Jake Shipley interacts with many college football recruiters. But only one made a pair of 1,000-mile roundtrips to watch him play basketball.

Yes, Tony Tuioti is clear in how much he wants the defensive lineman from California to play for him. Just as important — the coach really seems like he cares.

“Usually coaches come down and are recruiting kids from all around where I live at different schools,” Shipley said. “He came just to watch me.”

The 6-foot-5, 245-pounder from Indio Shadow Hills holds a variety of Pac-12 offers, including Oregon and Arizona State. Cal joined the fray in mid-January, when Tuioti extended an opportunity.

After Tuioti became Nebraska’s defensive line coach last week,  he hit the ground running. Tuioti made offers Friday to Shipley and at least three other potential 2020 additions.

“Coach Tony called me and said his feelings on me don’t change and they want to offer me if I’m interested,” Shipley said. “And I am interested in Nebraska — it’s a really prestigious school.”

The Huskers also targeted Iowa Western’s Perrion Winfrey along with California high school prospects Tuli Tuipulotu and Jamar Sekona in their first known recruiting actions under Tuioti. Tuipulotu and Sekona each have Cal offers and, like Tuioti, are of Polynesian descent.

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Sekona, a 6-3, 305-pound standout from Greenbrae Marin, had been trading messages with Nebraska about an unofficial visit before Tuioti came aboard. But the consensus four-star prospect has also known the new NU assistant for more than a year, having taken multiple short drives across the San Francisco Bay to visit Cal and sit in on defensive line meetings and practices.

What Sekona noticed was how Tuioti never tried to oversell him. With the Cal players, Sekona saw someone who explained the whys behind the technique and has a love of teaching uncommon in a just-do-it culture of coaches.

“What sets him different from the other guys is his ability to coach you tough but be able to help you grow as a man,” Sekona said. “Coach Tuioti treats his players fair. It’s those who are willing to put in the work. He emphasizes that.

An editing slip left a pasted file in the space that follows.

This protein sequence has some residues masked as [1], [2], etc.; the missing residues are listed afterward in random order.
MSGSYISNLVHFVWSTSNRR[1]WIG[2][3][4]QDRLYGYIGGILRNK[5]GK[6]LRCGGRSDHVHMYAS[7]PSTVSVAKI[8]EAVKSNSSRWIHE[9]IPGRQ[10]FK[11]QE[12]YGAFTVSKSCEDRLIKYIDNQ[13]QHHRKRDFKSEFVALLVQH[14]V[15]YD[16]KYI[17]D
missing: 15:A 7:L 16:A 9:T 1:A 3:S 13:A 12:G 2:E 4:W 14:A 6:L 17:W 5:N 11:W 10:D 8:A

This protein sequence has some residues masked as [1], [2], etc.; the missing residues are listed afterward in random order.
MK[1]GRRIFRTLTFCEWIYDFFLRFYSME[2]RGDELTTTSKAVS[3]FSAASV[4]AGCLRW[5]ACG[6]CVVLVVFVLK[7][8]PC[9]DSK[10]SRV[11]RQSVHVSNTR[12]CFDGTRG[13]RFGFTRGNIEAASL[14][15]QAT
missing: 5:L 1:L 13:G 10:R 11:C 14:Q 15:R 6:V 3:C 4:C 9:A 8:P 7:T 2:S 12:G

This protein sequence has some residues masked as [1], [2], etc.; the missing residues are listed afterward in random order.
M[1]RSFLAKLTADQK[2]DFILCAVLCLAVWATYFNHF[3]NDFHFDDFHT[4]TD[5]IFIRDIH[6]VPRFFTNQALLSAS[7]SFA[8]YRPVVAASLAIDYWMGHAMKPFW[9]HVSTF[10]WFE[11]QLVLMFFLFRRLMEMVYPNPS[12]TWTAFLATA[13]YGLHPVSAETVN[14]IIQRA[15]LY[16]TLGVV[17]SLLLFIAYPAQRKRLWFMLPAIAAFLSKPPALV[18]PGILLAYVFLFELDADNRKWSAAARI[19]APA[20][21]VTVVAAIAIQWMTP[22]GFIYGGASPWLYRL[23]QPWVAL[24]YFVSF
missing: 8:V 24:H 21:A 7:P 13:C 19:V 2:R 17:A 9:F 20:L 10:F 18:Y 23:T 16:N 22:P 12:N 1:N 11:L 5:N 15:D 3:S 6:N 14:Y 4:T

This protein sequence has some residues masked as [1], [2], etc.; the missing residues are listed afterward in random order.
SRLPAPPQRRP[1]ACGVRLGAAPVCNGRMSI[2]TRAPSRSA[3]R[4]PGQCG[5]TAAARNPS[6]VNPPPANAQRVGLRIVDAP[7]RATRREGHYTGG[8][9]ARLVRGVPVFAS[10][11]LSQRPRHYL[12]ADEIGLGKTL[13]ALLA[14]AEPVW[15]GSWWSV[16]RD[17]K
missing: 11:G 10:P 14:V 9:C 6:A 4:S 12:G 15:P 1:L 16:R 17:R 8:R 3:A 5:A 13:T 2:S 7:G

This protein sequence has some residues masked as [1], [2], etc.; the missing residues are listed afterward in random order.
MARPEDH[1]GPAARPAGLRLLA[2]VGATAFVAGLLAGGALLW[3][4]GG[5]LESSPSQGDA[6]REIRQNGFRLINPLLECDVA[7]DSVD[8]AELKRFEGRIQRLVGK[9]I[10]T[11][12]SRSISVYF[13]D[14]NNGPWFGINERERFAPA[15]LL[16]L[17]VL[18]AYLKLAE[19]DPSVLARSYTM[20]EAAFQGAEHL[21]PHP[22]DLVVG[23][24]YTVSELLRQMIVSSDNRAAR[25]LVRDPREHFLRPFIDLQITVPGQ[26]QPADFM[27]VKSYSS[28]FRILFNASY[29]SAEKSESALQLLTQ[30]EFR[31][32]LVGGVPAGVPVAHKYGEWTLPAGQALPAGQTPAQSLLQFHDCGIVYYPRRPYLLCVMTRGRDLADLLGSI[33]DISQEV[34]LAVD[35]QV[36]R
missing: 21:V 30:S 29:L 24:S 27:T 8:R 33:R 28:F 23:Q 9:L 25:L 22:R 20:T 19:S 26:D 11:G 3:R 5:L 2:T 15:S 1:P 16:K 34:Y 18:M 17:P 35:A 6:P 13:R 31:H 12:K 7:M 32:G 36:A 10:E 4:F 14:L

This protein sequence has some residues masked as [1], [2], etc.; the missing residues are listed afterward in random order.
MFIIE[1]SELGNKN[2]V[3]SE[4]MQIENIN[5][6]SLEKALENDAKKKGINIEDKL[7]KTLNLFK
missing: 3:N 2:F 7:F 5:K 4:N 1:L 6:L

“He doesn’t care who’s the best player; it’s who’s putting in the best work and who’s going to help us do the job. He loves his job and is serious about it and wants to have a winning team with players who can thrive.”

With at least six Pac-12 offers, including Oregon and USC, Sekona said he plans to take his time with the recruiting process. Tuioti’s move doesn’t much affect his standing with Cal or Nebraska, he said, other than to make visiting Lincoln a higher priority in the next eight months.

Tuipulotu, meanwhile, added his Cal offer in early February before Tuioti reached out with one from Nebraska. He also has an offer from Wisconsin along with multiple West Coast schools. His brother, Marlon, is a defensive lineman at USC.

The three-star recruit from Lawndale, California, told Rivals’ Cal website last month he was looking forward to getting to know Tuioti more.

Sekona said players take notice when a coach changes addresses. With Tuioti, the sentiment is he must be doing something right.

“I knew the type of coach he was and he knew the type of player I was,” Sekona said. “So, basically, telling me how he’s going to be the same and coach the same was really good to hear, because at Cal they’re obviously building a successful program and him going to a school like Nebraska with a great program can only mean he’s doing better.”